[00:15:36] So when you talk about being a fiduciary and how has faith maybe impacted those things? Or how do we find, maybe what's a real fiduciary. I think you gotta keep those types of things in mind. What do their actions say? Are they actually gonna give you tell, give you advice?
[00:15:48] That'll not be for their own benefit that actually hurt them financially outta their own pocketbook. Then you're working with the right kind of person. So I [00:16:00] know in the show and in the podcast contenders wanted, you've mentioned to me that you like to reach millennials, you like to reach young parents you're a young parent yourself.
[00:16:11] Scott Maderer: Why do you focus on that audience?
[00:16:15] Rob Cook: This is a great question. I think there's really two answers to it. The first one is cuz they are my people period. You is them. I is them for sure. And I feel like because I am one of them, I feel and I can understand the life of my own listener because of that.
[00:16:38] Contenders wanted is this show that's about striving for greatness. Having to deal with all the crap that goes with life, but trying to focus on doing it the right way. And contender brings up this image of of a fighter, right? Fighting for what's most important fighting for what's right in life, fighting off all the other distractions and those things that are coming life.
[00:16:59] [00:17:00] And I feel all of those things myself on a daily basis. Like you said I'm a young dad, I have my own family. I'm trying to figure all this stuff out. I battled my own feelings of worthlessness of my own feelings of frustration of inadequacy, of all those normal things. And I think that enables me to then step into the shoes of my listener and go, okay what do they need?
[00:17:18] What do they want? What do they hope to hear? It just in a way makes my job a little easier. But then the second reason is. As millennials, we get a really bad rap or really bad rap. Every generation gets a bad rap at some point, but I feel like we just kinda get piled on all the time and I freaking hate it.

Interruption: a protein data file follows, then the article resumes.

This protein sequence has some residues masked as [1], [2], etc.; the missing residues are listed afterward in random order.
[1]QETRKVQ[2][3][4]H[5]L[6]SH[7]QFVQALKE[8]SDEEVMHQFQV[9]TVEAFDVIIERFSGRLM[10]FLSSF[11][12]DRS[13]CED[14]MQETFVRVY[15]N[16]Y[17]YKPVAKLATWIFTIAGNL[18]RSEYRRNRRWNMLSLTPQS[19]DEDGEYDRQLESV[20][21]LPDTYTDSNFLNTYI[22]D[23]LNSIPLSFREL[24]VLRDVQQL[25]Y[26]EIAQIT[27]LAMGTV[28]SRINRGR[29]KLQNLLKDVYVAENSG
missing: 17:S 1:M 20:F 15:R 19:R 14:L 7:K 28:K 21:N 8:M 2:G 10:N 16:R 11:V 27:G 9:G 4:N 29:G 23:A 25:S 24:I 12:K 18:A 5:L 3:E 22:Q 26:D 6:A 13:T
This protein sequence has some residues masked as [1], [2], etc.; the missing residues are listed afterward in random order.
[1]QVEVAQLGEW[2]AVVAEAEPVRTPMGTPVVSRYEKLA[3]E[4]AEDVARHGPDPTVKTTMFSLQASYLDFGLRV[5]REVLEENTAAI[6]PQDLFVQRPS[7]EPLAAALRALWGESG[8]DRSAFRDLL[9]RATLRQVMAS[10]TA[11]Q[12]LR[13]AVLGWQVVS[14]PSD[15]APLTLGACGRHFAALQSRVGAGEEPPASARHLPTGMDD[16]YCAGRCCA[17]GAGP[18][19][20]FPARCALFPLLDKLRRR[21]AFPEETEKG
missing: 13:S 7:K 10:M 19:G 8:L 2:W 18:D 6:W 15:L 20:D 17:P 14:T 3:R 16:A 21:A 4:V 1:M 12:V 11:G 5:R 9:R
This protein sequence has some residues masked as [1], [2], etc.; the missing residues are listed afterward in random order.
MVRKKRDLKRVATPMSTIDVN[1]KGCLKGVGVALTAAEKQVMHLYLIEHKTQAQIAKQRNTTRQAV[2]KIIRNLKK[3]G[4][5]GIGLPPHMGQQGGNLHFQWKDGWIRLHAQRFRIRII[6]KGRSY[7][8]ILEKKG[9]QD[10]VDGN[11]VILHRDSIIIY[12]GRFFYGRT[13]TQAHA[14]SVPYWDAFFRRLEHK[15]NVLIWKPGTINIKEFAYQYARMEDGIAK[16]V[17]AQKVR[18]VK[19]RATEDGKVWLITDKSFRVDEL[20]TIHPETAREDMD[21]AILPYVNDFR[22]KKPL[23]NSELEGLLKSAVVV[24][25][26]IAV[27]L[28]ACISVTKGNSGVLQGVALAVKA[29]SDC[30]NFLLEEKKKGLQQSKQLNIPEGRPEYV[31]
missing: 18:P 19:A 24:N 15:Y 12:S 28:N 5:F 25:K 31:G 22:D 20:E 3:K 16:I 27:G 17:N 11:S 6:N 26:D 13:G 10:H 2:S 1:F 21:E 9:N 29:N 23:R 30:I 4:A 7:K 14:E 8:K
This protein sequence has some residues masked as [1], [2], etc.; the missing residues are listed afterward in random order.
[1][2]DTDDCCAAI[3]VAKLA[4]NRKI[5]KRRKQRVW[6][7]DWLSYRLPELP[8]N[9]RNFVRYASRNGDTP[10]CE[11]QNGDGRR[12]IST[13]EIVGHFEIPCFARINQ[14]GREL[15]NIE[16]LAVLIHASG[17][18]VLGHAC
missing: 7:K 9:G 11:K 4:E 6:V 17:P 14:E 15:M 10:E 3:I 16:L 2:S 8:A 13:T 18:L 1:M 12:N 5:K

[00:17:42] I think we, as a millennial generation have so much potential. Yeah. Every generation's got their bad apples. Of course. And some may even argue that there's more bad apples in my generation than another, you know what? I don't care. I refuse to admit that my generation is a [00:18:00] bunch of dead beats on mom and dad's couch.
[00:18:03] There are a huge chunk of us that are more than worth our salt that are contenders, that are fighting to do things right. And we inherited a world that is just different. In many ways, then a lot of previous generations, we're the first generation to grow up in an internet age. We're the first generation to grow up with a host of things that are very different than a lot of groups of people.
[00:18:32] And that has its own unique opportunities and its own unique challenges. And I feel like we just get bagged on so much. So if I can. Show the world that we have such great potential and that we are doing great things and help, and I help some of us in the process step up to the plate and do great things and make, become the greatest generation [00:19:00] 2.0, like, why not?
[00:19:01] Let's try. I may not, I might not succeed in that, but I think that's part of the reason why I do that is because I feel like we have such great potential. So let's try and become great. Let's try and do things, you'll be happy to know that I once did some research and found quotes about how the generation behind whatever generation was saying it was the worst generation ever.
[00:19:27] Scott Maderer: And I found them going all the way back to Aristotle.
[00:19:31] Rob Cook: Oh, that's funny.
[00:19:32] Scott Maderer: Literally every generation has said of the generation coming behind. The world's going to heck in a hand basket cuz of this generation that's coming up. It's it's adorable thing. oh, I would totally agree with that for sure.